Ukraine mayor accused of anti-Semitism
KIEV - Jewish leaders in Ukraine and Russia yesterday condemned the mayor of a Ukrainian city who called a presidential hopeful “an impudent little Jew,’’ and Russia’s chief rabbi said he would travel there in a show of support for the local Jewish community.
The incident was a worrying sign of persistent anti-Semitism in a country that lost hundreds of thousands of Jews in the Holocaust, but also evidence of a heated presidential campaign in a politically chaotic country and Ukraine’s tense relations with neighboring Russia.
Prosecutors have charged Serhiy Ratushnyak, the mayor of the western city of Uzhhorod, with hooliganism, abuse of office, and xenophobia, said Viktoriya Popovych, a spokeswoman for the regional prosecutor’s office.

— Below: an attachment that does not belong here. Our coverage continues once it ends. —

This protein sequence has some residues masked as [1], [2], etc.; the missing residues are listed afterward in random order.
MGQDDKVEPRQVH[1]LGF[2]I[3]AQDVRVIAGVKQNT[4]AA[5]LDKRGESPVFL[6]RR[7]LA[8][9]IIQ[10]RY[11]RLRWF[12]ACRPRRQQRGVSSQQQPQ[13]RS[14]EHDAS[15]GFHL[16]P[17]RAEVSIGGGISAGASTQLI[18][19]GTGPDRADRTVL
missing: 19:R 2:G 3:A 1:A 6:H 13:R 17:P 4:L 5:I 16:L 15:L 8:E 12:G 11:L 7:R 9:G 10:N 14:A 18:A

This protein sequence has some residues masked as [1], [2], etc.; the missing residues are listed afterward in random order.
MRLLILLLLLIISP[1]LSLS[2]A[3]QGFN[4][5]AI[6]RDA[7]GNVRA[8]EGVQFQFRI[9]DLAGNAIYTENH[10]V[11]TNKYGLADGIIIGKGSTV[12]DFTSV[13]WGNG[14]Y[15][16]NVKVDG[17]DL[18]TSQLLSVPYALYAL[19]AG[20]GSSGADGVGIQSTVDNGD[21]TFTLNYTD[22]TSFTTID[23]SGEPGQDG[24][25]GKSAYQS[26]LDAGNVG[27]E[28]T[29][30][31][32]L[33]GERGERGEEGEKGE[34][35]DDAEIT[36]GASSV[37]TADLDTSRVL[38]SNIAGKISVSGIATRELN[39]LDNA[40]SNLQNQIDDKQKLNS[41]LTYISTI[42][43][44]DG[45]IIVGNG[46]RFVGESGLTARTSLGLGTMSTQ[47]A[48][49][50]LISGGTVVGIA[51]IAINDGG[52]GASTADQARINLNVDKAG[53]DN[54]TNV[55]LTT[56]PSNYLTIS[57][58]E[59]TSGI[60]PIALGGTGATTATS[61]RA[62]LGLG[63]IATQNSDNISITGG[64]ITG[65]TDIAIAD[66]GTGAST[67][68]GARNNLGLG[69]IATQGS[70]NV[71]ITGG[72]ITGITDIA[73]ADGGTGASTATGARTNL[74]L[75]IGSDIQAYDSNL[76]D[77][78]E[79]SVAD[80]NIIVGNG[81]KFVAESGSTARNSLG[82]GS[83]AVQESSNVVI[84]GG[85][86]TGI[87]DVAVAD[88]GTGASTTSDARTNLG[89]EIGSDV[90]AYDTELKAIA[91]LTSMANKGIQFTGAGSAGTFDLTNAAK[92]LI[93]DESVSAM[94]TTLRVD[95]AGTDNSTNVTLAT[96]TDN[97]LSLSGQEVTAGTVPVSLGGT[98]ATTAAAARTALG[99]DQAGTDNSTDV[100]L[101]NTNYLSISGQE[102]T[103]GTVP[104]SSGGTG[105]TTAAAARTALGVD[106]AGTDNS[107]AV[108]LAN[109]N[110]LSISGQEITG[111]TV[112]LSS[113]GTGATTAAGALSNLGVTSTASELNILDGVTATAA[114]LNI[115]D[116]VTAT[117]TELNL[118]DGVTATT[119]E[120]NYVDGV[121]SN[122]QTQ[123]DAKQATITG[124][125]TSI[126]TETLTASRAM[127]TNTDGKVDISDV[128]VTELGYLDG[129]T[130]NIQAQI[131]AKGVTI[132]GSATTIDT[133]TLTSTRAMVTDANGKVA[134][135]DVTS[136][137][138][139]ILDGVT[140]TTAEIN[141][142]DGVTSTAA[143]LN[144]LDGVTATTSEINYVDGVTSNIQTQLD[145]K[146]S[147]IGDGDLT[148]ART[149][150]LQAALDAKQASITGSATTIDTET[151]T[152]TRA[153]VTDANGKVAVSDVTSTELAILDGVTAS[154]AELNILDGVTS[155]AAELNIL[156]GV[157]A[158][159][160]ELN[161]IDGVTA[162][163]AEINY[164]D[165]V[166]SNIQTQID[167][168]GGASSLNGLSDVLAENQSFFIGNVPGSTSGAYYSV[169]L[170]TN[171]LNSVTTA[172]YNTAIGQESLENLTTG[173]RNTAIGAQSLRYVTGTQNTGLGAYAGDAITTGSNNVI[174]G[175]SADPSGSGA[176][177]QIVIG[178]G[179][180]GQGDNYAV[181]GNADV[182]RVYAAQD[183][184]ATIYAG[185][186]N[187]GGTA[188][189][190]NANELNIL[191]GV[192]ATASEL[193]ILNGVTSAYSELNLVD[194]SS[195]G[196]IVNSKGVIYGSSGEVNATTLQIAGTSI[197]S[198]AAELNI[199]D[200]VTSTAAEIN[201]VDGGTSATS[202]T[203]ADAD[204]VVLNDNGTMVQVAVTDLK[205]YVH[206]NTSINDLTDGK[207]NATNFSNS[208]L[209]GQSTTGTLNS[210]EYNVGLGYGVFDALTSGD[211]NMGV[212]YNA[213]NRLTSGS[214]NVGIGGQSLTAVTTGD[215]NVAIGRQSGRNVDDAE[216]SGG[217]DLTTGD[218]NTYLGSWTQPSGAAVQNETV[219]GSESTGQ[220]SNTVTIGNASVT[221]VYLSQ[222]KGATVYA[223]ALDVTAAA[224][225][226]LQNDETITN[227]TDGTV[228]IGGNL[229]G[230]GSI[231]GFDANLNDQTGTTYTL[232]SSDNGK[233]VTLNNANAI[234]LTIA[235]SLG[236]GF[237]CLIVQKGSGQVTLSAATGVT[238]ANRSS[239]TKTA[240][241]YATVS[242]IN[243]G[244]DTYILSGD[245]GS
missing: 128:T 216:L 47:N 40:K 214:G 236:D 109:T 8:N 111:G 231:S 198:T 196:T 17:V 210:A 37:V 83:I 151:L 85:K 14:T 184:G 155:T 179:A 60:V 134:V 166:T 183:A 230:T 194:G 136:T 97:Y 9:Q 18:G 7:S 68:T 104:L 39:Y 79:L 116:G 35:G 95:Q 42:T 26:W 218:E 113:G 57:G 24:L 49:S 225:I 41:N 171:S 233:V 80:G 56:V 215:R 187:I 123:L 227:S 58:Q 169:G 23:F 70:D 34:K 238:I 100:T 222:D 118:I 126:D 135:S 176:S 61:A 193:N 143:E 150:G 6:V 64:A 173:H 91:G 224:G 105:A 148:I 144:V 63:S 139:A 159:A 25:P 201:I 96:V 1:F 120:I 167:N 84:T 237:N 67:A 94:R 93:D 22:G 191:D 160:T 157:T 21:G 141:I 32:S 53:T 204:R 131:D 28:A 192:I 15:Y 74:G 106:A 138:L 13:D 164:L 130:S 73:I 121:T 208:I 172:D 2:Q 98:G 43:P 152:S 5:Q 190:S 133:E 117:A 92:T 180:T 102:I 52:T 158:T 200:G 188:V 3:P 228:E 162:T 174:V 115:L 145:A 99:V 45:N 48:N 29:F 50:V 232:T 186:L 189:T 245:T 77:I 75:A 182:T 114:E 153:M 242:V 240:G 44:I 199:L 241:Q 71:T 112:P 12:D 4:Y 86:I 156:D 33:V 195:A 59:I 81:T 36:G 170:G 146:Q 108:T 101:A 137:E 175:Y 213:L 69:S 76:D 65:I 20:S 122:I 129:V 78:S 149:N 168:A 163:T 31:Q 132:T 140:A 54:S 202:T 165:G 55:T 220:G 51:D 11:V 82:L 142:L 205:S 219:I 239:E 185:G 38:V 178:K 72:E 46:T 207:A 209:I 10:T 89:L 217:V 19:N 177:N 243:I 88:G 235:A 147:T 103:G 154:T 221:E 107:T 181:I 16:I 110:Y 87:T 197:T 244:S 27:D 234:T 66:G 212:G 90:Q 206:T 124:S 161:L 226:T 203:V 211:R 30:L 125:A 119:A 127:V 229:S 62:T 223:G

The investigation was opened after Ratushnyak assailed former Parliament speaker Arseniy Yatsenyuk and allegedly attacked one of his campaign workers last month.
Popovych would not provide further details.
Yatsenyuk accuses Ratushnyak of attacking and injuring a young woman who campaigned for him in Uzhhorod on Aug. 6. The mayor rushed at the woman, grabbed her by the throat, and threw her to the ground, causing bruises and a concussion, according to Yatsenyuk’s office.
Later, Ratushnyak called Yatsenyuk “an impudent little Jew’’ and said the politician was confusing the January presidential vote in Ukraine with small town elections in Israel, according to Yatsenyuk.
Yatsenyuk has been vague about his heritage, saying that both of his parents are Ukrainian.
Ratushnyak denied he attacked the campaign activist, calling the incident a “myth.’’ He did, however, confirm his remarks regarding Yatsenyuk but said he believed they were not offensive.
“Is everybody obliged to love Jews and Israel? If I don’t like Jews and Israel, does that make me an anti-Semite?’’ he said by phone.